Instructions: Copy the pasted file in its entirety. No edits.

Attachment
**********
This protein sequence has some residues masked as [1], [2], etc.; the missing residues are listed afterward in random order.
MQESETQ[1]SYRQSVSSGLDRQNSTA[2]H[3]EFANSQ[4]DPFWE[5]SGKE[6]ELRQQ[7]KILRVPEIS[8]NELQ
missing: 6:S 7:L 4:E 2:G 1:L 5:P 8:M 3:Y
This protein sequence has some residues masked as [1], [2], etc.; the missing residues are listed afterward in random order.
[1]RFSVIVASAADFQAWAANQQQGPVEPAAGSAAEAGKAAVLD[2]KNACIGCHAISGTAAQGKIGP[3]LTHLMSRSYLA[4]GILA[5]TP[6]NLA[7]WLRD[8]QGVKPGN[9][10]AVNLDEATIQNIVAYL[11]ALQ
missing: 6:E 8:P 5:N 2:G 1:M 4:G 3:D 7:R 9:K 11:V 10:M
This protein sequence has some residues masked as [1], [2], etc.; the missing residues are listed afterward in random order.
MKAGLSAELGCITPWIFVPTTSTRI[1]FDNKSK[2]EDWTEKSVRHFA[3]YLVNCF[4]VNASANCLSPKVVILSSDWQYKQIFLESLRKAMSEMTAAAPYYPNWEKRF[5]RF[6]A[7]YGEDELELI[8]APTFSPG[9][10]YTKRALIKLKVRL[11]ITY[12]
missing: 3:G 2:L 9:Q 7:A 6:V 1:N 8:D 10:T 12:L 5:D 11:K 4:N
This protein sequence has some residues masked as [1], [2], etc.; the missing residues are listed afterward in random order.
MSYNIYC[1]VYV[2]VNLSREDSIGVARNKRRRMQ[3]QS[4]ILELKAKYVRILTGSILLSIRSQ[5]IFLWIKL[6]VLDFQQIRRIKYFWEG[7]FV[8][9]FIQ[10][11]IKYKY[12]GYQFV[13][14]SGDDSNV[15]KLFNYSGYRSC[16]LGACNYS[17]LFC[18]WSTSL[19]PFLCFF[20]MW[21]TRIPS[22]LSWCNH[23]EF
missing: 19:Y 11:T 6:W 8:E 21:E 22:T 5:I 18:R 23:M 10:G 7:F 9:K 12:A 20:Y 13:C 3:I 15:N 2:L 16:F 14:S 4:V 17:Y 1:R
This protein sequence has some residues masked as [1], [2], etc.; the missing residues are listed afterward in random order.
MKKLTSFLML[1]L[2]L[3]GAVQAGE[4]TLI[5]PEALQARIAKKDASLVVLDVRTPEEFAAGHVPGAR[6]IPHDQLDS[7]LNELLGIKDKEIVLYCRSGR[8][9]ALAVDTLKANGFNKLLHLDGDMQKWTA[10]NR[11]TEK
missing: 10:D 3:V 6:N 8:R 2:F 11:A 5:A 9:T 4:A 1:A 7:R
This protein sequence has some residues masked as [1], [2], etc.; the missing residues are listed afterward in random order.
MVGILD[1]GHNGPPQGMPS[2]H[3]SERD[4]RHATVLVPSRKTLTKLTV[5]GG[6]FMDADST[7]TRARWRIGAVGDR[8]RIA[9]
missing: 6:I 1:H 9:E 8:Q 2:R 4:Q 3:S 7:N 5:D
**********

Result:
This protein sequence has some residues masked as [1], [2], etc.; the missing residues are listed afterward in random order.
MQESETQ[1]SYRQSVSSGLDRQNSTA[2]H[3]EFANSQ[4]DPFWE[5]SGKE[6]ELRQQ[7]KILRVPEIS[8]NELQ
missing: 6:S 7:L 4:E 2:G 1:L 5:P 8:M 3:Y
This protein sequence has some residues masked as [1], [2], etc.; the missing residues are listed afterward in random order.
[1]RFSVIVASAADFQAWAANQQQGPVEPAAGSAAEAGKAAVLD[2]KNACIGCHAISGTAAQGKIGP[3]LTHLMSRSYLA[4]GILA[5]TP[6]NLA[7]WLRD[8]QGVKPGN[9][10]AVNLDEATIQNIVAYL[11]ALQ
missing: 6:E 8:P 5:N 2:G 1:M 4:G 3:D 7:R 9:K 11:V 10:M
This protein sequence has some residues masked as [1], [2], etc.; the missing residues are listed afterward in random order.
MKAGLSAELGCITPWIFVPTTSTRI[1]FDNKSK[2]EDWTEKSVRHFA[3]YLVNCF[4]VNASANCLSPKVVILSSDWQYKQIFLESLRKAMSEMTAAAPYYPNWEKRF[5]RF[6]A[7]YGEDELELI[8]APTFSPG[9][10]YTKRALIKLKVRL[11]ITY[12]
missing: 3:G 2:L 9:Q 7:A 6:V 1:N 8:D 10:T 12:L 5:D 11:K 4:N
This protein sequence has some residues masked as [1], [2], etc.; the missing residues are listed afterward in random order.
MSYNIYC[1]VYV[2]VNLSREDSIGVARNKRRRMQ[3]QS[4]ILELKAKYVRILTGSILLSIRSQ[5]IFLWIKL[6]VLDFQQIRRIKYFWEG[7]FV[8][9]FIQ[10][11]IKYKY[12]GYQFV[13][14]SGDDSNV[15]KLFNYSGYRSC[16]LGACNYS[17]LFC[18]WSTSL[19]PFLCFF[20]MW[21]TRIPS[22]LSWCNH[23]EF
missing: 19:Y 11:T 6:W 8:E 21:E 22:T 5:I 18:R 23:M 10:G 7:F 9:K 12:A 20:Y 13:C 3:I 15:N 2:L 16:F 14:S 4:V 17:Y 1:R
This protein sequence has some residues masked as [1], [2], etc.; the missing residues are listed afterward in random order.
MKKLTSFLML[1]L[2]L[3]GAVQAGE[4]TLI[5]PEALQARIAKKDASLVVLDVRTPEEFAAGHVPGAR[6]IPHDQLDS[7]LNELLGIKDKEIVLYCRSGR[8][9]ALAVDTLKANGFNKLLHLDGDMQKWTA[10]NR[11]TEK
missing: 10:D 3:V 6:N 8:R 2:F 11:A 5:A 9:T 4:A 1:A 7:R
This protein sequence has some residues masked as [1], [2], etc.; the missing residues are listed afterward in random order.
MVGILD[1]GHNGPPQGMPS[2]H[3]SERD[4]RHATVLVPSRKTLTKLTV[5]GG[6]FMDADST[7]TRARWRIGAVGDR[8]RIA[9]
missing: 6:I 1:H 9:E 8:Q 2:R 4:Q 3:S 7:N 5:D